This combination of water and nutrients makes honeydew great for hydrating after a workout, during illness or if you’re just trying to stay hydrated throughout your day.
Eating honeydew melon may support healthy skin due to its high vitamin C content.
Adequate vitamin C intake is imperative for the proper production of collagen, a major structural protein that’s vital for repairing and maintaining your skin tissue (11).
Additionally, because vitamin C is a powerful antioxidant, some research indicates that it may protect your skin against sun damage (12).
Honeydew melon is an excellent source of vitamin C — a single cup (177 grams) provides 53% of the RDI (1).
Though you can obtain vitamin C from a variety of foods, eating honeydew is an easy way to quickly meet your daily needs — promoting healthy skin in the process.
Vitamin C is arguably best known for its role in supporting immune function, and honeydew melon is loaded with it.
The human immune system is complex and requires a wide array of nutrients to function properly — vitamin C is a critical component (13).
In fact, research suggests that adequate intake of dietary vitamin C may both prevent and treat various respiratory and systemic infections, such as pneumonia and the common cold (13).
A 1-cup (177-gram) serving of honeydew provides over half of the RDI for vitamin C, making it a great food to add to your diet as you prepare for this year’s cold season (1, 13).
Honeydew melon contains fiber, a nutrient that is well known for improving digestive health (14).
Adequate intake of dietary fiber slows blood sugar response and promotes bowel regularity and the growth of healthy gut bacteria (14, 15).
A single cup (177 gram) provides about 1.5 grams or roughly 5% of the RDI for fiber. Though many other fruits contain more fiber per serving, honeydew can still contribute to your daily fiber intake (1).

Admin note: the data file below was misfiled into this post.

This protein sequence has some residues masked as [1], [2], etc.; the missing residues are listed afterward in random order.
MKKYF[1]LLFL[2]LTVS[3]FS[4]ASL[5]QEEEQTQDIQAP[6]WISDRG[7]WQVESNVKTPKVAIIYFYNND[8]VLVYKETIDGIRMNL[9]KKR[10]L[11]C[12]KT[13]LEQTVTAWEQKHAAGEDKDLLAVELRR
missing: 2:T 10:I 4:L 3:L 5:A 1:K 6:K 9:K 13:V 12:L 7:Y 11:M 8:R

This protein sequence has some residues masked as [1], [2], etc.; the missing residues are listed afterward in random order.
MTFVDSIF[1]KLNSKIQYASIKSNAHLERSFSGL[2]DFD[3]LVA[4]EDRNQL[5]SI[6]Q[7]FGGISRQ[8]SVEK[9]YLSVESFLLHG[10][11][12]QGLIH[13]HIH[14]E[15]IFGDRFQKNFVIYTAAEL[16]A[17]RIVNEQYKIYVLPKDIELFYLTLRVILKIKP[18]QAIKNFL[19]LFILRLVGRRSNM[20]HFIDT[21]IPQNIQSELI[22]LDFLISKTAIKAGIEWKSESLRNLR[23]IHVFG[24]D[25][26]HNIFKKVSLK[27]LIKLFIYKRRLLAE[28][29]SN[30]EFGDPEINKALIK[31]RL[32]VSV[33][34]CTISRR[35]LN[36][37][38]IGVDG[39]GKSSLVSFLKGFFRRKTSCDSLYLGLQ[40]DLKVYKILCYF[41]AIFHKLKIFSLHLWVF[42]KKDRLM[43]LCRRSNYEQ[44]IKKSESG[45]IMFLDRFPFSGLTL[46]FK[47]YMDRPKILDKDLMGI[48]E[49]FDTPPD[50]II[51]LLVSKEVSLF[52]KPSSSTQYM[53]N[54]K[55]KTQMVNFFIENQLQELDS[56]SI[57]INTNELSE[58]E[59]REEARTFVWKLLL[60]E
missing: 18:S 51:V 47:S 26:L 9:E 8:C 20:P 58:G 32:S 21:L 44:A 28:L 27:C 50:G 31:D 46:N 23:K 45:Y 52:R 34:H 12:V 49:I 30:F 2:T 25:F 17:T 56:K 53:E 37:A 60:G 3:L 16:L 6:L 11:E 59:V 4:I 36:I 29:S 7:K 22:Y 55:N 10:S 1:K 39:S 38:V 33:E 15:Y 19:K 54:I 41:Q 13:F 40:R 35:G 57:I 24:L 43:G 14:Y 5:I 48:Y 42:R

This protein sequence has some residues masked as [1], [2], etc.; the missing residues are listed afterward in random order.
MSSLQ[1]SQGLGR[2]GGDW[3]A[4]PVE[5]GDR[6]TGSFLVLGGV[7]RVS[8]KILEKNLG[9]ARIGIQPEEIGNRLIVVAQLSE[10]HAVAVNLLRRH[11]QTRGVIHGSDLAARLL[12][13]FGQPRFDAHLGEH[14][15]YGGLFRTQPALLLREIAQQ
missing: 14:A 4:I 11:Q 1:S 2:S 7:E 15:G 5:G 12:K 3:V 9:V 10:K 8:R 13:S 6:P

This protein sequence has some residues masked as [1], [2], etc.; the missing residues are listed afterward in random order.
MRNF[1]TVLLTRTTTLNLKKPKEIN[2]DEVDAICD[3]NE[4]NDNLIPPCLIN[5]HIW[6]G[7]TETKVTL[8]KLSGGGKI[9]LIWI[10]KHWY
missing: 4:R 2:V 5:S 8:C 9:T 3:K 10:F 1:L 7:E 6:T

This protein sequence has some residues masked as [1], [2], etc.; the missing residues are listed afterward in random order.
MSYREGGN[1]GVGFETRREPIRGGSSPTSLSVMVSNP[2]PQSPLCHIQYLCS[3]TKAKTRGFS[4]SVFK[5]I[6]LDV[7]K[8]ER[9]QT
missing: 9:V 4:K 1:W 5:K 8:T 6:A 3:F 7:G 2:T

In fact, for some people with certain digestive disorders or those who are newly introducing or reintroducing fiber into their diet, a lower-fiber fruit like honeydew may be better tolerated than other high-fiber foods.
Honeydew melon contains two potent antioxidants: lutein and zeaxanthin (16).
These carotenoid compounds are well known for supporting eye health and preventing the development of age-related vision loss (16).
Research indicates that regularly eating foods that contain these antioxidants, such as honeydew melon, may support proper eye function throughout your life (16, 17).
Adding honeydew melon to your diet couldn’t be easier.
It’s widely available, and its price is comparable to that of other popular melons like cantaloupe or watermelon.
To make this dietary endeavor worth your while, choose a ripe melon. Out-of-season or unripe honeydew melons are flavorless and leave much to be desired.
A great selling point for fruit is that it can easily be enjoyed by itself — a slice of cool, ripe melon on a warm day is hard to beat.
However, if you’re looking for something a little more creative, there are many other ways you can enjoy this fruit.
Honeydew melon can be added to a wide variety of dishes, including:
Honeydew melon is a sweet fruit that can be found around the world. Its flesh is light green, while its rind is typically white or yellow.
Honeydew is full of vitamins, minerals and other health-promoting plant compounds. Eating this type of melon could have several health benefits, mainly due to its rich nutrient content.
Honeydew melon can be eaten by itself or as part of other dishes like soups, salads, smoothies and more. For the tastiest experience, choose an in-season and ripe melon.
This article is based on scientific evidence, written by experts and fact checked by experts.
Our team of licensed nutritionists and dietitians strive to be objective, unbiased, honest and to present both sides of the argument.
This article contains scientific references. The numbers in the parentheses (1, 2, 3) are clickable links to peer-reviewed scientific papers.